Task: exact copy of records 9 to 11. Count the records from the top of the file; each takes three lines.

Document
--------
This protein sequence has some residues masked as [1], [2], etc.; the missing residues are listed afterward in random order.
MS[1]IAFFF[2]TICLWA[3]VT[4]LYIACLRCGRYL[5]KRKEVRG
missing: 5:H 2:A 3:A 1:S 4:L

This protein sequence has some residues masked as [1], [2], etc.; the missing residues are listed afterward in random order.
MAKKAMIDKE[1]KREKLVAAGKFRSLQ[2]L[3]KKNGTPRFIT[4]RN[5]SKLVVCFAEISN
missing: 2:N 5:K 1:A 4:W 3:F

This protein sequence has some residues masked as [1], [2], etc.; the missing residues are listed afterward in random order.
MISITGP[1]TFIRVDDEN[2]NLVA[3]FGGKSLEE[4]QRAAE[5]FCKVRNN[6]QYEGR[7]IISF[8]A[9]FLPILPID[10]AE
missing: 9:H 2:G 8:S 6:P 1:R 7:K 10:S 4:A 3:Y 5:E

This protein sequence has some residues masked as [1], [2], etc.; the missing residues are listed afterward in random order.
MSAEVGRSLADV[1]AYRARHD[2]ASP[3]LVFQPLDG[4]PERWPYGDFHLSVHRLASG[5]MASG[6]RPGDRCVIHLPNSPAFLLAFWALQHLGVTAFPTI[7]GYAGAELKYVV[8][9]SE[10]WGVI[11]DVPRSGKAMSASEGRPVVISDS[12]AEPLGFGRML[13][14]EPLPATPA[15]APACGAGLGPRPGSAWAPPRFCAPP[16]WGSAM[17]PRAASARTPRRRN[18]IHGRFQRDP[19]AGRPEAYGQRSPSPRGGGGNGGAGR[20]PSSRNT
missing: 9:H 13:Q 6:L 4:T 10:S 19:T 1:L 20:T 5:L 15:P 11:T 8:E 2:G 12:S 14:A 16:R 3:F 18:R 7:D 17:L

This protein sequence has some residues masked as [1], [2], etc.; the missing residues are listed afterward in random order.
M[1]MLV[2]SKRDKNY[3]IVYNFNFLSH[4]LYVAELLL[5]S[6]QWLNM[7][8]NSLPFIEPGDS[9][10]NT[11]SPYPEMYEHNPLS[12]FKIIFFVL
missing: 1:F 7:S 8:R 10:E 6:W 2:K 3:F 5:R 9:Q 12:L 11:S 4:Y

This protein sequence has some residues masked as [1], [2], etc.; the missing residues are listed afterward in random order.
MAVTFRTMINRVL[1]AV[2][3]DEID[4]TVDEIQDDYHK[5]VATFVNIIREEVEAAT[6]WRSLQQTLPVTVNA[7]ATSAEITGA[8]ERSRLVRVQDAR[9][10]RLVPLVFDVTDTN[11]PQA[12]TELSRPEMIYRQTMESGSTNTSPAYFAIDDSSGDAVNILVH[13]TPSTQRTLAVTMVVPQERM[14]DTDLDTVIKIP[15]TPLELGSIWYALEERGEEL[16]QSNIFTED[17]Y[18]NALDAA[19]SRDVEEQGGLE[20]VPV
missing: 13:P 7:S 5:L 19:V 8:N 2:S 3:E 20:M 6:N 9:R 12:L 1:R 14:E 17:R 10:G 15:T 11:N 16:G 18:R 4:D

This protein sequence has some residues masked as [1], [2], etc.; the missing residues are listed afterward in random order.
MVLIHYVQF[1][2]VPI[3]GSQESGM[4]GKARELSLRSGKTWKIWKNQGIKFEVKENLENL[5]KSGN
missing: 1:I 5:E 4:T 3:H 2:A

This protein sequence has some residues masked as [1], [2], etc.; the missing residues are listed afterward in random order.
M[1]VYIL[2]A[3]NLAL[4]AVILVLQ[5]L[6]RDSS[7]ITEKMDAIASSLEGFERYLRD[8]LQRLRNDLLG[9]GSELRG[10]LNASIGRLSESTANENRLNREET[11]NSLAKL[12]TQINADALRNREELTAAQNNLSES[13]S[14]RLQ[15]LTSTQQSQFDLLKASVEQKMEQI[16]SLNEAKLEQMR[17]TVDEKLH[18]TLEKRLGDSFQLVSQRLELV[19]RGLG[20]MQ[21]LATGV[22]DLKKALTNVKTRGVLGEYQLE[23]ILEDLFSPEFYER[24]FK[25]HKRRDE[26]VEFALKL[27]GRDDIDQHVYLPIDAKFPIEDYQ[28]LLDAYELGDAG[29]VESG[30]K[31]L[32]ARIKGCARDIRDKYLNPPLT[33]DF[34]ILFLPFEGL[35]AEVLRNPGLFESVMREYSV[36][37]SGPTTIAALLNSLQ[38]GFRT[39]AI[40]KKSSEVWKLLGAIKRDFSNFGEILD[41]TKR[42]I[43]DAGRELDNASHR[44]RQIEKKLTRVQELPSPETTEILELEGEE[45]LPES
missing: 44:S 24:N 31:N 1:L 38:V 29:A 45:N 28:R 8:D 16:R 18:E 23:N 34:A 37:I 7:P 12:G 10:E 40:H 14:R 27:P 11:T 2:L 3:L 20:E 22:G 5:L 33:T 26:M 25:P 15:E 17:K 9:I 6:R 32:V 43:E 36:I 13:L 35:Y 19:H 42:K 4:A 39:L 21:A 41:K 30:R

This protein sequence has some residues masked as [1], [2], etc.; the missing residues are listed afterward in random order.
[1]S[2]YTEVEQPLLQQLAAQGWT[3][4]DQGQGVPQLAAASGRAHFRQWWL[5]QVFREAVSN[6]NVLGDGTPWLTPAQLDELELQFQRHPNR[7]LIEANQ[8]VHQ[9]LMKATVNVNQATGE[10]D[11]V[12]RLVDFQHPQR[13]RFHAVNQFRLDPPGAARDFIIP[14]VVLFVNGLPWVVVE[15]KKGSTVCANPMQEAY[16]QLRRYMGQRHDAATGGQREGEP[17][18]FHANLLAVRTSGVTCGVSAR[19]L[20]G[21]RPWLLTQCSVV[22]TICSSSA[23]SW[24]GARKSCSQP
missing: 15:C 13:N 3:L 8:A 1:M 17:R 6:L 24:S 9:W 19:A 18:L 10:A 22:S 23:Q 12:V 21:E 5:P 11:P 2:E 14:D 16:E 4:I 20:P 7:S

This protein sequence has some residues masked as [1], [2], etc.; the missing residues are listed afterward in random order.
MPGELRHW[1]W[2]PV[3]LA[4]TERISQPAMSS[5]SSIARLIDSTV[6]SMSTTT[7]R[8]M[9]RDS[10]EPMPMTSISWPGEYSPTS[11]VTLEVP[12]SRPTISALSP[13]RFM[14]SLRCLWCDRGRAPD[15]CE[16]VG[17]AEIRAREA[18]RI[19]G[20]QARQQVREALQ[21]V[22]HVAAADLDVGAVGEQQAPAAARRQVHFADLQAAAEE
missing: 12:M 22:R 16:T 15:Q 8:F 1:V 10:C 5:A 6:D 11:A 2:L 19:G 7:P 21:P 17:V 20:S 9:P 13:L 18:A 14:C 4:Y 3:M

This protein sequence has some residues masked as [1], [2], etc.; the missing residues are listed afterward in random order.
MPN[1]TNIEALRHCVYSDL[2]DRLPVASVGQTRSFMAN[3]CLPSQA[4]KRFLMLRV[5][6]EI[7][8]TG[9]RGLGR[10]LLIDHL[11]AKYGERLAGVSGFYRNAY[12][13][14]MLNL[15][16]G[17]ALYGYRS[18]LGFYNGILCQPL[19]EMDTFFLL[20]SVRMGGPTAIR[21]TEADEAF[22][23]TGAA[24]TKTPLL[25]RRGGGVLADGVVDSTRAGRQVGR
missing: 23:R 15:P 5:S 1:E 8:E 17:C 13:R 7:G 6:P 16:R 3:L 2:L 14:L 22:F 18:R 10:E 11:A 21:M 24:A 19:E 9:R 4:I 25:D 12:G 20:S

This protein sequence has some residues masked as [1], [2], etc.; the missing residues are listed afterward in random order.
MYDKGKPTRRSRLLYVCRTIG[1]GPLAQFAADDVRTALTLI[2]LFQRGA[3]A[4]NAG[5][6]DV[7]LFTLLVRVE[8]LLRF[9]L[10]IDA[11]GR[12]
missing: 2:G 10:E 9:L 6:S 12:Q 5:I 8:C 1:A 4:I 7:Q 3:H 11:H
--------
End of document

This protein sequence has some residues masked as [1], [2], etc.; the missing residues are listed afterward in random order.
[1]S[2]YTEVEQPLLQQLAAQGWT[3][4]DQGQGVPQLAAASGRAHFRQWWL[5]QVFREAVSN[6]NVLGDGTPWLTPAQLDELELQFQRHPNR[7]LIEANQ[8]VHQ[9]LMKATVNVNQATGE[10]D[11]V[12]RLVDFQHPQR[13]RFHAVNQFRLDPPGAARDFIIP[14]VVLFVNGLPWVVVE[15]KKGSTVCANPMQEAY[16]QLRRYMGQRHDAATGGQREGEP[17][18]FHANLLAVRTSGVTCGVSAR[19]L[20]G[21]RPWLLTQCSVV[22]TICSSSA[23]SW[24]GARKSCSQP
missing: 15:C 13:N 3:L 8:A 1:M 17:R 6:L 24:S 9:W 19:A 18:L 10:A 22:S 23:Q 12:V 21:E 5:P 11:P 2:E 14:D 16:E 4:I 20:P 7:S

This protein sequence has some residues masked as [1], [2], etc.; the missing residues are listed afterward in random order.
MPGELRHW[1]W[2]PV[3]LA[4]TERISQPAMSS[5]SSIARLIDSTV[6]SMSTTT[7]R[8]M[9]RDS[10]EPMPMTSISWPGEYSPTS[11]VTLEVP[12]SRPTISALSP[13]RFM[14]SLRCLWCDRGRAPD[15]CE[16]VG[17]AEIRAREA[18]RI[19]G[20]QARQQVREALQ[21]V[22]HVAAADLDVGAVGEQQAPAAARRQVHFADLQAAAEE
missing: 12:M 22:R 16:T 15:Q 8:F 1:V 10:C 5:A 6:D 11:A 2:L 19:G 7:P 21:P 17:V 20:S 9:P 13:L 18:A 14:C 4:Y 3:M

This protein sequence has some residues masked as [1], [2], etc.; the missing residues are listed afterward in random order.
MPN[1]TNIEALRHCVYSDL[2]DRLPVASVGQTRSFMAN[3]CLPSQA[4]KRFLMLRV[5][6]EI[7][8]TG[9]RGLGR[10]LLIDHL[11]AKYGERLAGVSGFYRNAY[12][13][14]MLNL[15][16]G[17]ALYGYRS[18]LGFYNGILCQPL[19]EMDTFFLL[20]SVRMGGPTAIR[21]TEADEAF[22][23]TGAA[24]TKTPLL[25]RRGGGVLADGVVDSTRAGRQVGR
missing: 23:R 15:P 5:S 1:E 8:E 17:C 13:R 7:G 6:P 16:R 3:L 2:L 14:L 22:F 18:R 10:E 11:A 21:M 24:A 19:E 9:R 4:I 25:D 12:G 20:S